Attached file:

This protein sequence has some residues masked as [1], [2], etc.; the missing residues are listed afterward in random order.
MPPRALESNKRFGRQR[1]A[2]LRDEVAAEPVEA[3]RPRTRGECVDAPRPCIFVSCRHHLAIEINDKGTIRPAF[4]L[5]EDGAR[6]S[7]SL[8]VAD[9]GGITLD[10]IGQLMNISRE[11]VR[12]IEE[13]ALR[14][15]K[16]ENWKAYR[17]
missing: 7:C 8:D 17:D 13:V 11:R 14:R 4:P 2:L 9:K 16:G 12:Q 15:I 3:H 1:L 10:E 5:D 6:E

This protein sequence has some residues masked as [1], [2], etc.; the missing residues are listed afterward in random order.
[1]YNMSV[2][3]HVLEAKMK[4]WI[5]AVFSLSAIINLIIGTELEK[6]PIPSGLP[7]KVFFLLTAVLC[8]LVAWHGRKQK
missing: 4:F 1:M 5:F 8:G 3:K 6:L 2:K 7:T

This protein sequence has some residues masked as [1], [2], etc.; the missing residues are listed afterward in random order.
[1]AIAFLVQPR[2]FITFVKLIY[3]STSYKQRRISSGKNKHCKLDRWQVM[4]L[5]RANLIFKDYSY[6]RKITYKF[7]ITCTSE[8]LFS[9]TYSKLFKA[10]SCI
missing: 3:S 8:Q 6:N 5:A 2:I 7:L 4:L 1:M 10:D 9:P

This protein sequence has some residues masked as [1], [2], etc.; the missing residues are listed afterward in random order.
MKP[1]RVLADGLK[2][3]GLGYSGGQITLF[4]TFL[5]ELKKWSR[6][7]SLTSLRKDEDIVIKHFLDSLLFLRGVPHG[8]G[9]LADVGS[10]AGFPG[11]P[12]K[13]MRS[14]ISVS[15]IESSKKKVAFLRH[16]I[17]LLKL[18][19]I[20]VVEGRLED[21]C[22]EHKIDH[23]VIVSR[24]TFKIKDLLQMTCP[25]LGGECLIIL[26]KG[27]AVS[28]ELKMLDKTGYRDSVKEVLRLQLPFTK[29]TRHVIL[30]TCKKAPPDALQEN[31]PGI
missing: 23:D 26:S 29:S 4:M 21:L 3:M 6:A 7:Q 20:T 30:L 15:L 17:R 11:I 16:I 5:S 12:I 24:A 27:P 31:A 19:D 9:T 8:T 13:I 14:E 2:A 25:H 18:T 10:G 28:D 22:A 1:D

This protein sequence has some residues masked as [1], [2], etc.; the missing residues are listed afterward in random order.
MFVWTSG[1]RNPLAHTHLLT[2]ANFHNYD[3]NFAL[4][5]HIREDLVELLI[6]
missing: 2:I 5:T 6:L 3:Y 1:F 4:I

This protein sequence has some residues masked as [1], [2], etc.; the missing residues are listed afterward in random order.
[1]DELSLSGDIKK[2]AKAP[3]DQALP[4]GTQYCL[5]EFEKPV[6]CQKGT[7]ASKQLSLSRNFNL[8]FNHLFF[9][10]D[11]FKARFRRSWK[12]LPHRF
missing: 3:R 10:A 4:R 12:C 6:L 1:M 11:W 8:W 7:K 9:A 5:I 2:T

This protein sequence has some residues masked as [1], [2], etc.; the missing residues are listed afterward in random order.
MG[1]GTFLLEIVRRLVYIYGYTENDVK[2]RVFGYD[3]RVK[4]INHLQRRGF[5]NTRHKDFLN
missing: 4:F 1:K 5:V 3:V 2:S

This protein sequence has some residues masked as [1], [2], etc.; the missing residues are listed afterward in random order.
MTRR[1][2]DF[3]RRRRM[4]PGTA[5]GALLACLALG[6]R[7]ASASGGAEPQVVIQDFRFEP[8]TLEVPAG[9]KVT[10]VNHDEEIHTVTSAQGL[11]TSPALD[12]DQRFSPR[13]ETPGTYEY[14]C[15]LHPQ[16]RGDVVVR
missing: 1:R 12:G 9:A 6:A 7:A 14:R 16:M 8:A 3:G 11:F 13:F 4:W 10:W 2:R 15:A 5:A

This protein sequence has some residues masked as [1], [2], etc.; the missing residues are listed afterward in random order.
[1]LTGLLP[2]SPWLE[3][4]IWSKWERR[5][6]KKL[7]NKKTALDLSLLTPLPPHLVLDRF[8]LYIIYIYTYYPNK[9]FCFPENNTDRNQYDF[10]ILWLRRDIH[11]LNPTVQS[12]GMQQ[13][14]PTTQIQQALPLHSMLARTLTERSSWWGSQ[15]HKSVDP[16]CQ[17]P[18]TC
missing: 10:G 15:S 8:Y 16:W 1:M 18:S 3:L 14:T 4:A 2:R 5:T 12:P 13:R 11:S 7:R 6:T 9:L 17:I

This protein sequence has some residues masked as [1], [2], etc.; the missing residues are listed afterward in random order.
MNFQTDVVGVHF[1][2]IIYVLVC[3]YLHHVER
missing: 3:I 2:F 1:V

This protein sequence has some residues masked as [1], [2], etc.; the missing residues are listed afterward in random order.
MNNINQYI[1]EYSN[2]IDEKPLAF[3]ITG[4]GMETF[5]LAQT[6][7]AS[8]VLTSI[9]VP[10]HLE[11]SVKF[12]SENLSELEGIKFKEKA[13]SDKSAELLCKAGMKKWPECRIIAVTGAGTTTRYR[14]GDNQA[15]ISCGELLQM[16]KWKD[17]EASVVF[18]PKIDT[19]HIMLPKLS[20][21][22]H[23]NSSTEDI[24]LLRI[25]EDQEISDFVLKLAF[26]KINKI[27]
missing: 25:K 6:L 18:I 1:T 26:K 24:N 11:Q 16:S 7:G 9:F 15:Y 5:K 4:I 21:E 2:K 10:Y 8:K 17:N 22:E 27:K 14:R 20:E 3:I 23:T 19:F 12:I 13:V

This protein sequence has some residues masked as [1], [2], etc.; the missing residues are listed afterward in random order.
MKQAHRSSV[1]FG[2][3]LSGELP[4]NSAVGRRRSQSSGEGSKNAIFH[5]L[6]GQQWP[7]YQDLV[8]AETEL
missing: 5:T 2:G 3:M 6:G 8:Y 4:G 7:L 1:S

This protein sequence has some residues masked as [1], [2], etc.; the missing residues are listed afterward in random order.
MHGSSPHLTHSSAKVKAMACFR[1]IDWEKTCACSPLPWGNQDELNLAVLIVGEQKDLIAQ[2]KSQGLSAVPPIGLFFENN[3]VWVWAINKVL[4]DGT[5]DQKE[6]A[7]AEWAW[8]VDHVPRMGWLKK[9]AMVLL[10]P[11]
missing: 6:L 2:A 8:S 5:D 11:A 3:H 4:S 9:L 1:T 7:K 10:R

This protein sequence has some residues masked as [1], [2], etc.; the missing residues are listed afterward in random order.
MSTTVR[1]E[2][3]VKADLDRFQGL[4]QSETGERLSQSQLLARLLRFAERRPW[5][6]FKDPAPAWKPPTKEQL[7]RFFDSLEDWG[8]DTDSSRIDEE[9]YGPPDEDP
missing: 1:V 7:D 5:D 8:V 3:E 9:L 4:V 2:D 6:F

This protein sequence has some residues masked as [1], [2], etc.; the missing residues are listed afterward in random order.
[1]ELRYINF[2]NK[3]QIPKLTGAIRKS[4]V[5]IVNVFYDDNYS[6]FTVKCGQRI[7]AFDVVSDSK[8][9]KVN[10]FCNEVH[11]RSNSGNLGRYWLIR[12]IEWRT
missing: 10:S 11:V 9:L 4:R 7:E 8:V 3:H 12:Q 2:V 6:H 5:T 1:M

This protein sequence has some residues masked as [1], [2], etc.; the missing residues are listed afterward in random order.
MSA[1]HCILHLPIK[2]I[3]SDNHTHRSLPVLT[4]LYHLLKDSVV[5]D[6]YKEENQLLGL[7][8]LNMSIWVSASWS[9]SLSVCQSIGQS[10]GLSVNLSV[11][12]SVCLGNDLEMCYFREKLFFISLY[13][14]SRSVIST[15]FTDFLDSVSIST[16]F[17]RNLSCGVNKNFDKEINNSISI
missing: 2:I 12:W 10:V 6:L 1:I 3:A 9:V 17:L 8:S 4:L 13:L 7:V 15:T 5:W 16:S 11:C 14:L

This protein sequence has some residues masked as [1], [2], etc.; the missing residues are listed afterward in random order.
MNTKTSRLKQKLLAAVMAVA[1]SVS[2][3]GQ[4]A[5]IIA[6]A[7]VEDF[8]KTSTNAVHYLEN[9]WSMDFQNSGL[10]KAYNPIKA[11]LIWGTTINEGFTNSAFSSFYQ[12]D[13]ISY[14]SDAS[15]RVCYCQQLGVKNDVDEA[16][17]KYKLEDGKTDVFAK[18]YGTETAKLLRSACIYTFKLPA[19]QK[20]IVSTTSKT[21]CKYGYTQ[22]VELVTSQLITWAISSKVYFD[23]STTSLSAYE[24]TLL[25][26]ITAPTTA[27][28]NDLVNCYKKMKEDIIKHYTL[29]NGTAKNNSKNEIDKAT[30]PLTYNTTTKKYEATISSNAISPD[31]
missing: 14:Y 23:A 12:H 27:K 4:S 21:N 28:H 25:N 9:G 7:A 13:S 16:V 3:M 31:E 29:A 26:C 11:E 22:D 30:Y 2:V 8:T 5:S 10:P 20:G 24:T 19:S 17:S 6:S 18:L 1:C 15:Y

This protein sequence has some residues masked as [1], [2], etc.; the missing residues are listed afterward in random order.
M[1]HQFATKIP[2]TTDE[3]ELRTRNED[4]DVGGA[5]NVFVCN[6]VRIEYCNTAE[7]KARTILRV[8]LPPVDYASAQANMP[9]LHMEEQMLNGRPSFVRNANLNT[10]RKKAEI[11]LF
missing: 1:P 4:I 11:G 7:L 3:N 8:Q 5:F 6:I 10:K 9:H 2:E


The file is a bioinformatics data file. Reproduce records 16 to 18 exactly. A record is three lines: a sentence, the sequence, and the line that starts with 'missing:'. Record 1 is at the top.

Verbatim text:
This protein sequence has some residues masked as [1], [2], etc.; the missing residues are listed afterward in random order.
MSA[1]HCILHLPIK[2]I[3]SDNHTHRSLPVLT[4]LYHLLKDSVV[5]D[6]YKEENQLLGL[7][8]LNMSIWVSASWS[9]SLSVCQSIGQS[10]GLSVNLSV[11][12]SVCLGNDLEMCYFREKLFFISLY[13][14]SRSVIST[15]FTDFLDSVSIST[16]F[17]RNLSCGVNKNFDKEINNSISI
missing: 2:I 12:W 10:V 6:L 1:I 3:A 9:V 17:L 8:S 4:L 13:L 7:V 15:T 5:W 16:S 11:C 14:L

This protein sequence has some residues masked as [1], [2], etc.; the missing residues are listed afterward in random order.
MNTKTSRLKQKLLAAVMAVA[1]SVS[2][3]GQ[4]A[5]IIA[6]A[7]VEDF[8]KTSTNAVHYLEN[9]WSMDFQNSGL[10]KAYNPIKA[11]LIWGTTINEGFTNSAFSSFYQ[12]D[13]ISY[14]SDAS[15]RVCYCQQLGVKNDVDEA[16][17]KYKLEDGKTDVFAK[18]YGTETAKLLRSACIYTFKLPA[19]QK[20]IVSTTSKT[21]CKYGYTQ[22]VELVTSQLITWAISSKVYFD[23]STTSLSAYE[24]TLL[25][26]ITAPTTA[27][28]NDLVNCYKKMKEDIIKHYTL[29]NGTAKNNSKNEIDKAT[30]PLTYNTTTKKYEATISSNAISPD[31]
missing: 14:Y 23:A 12:H 27:K 4:S 21:N 28:H 25:N 9:G 7:A 13:S 16:V 3:M 31:E 29:A 26:C 11:E 22:D 30:Y 2:V 8:T 5:S 10:P 20:G 24:T 19:S 17:S 6:S 18:L 1:C 15:Y

This protein sequence has some residues masked as [1], [2], etc.; the missing residues are listed afterward in random order.
M[1]HQFATKIP[2]TTDE[3]ELRTRNED[4]DVGGA[5]NVFVCN[6]VRIEYCNTAE[7]KARTILRV[8]LPPVDYASAQANMP[9]LHMEEQMLNGRPSFVRNANLNT[10]RKKAEI[11]LF
missing: 1:P 4:I 11:G 7:L 3:N 8:Q 5:F 6:I 10:K 9:H 2:E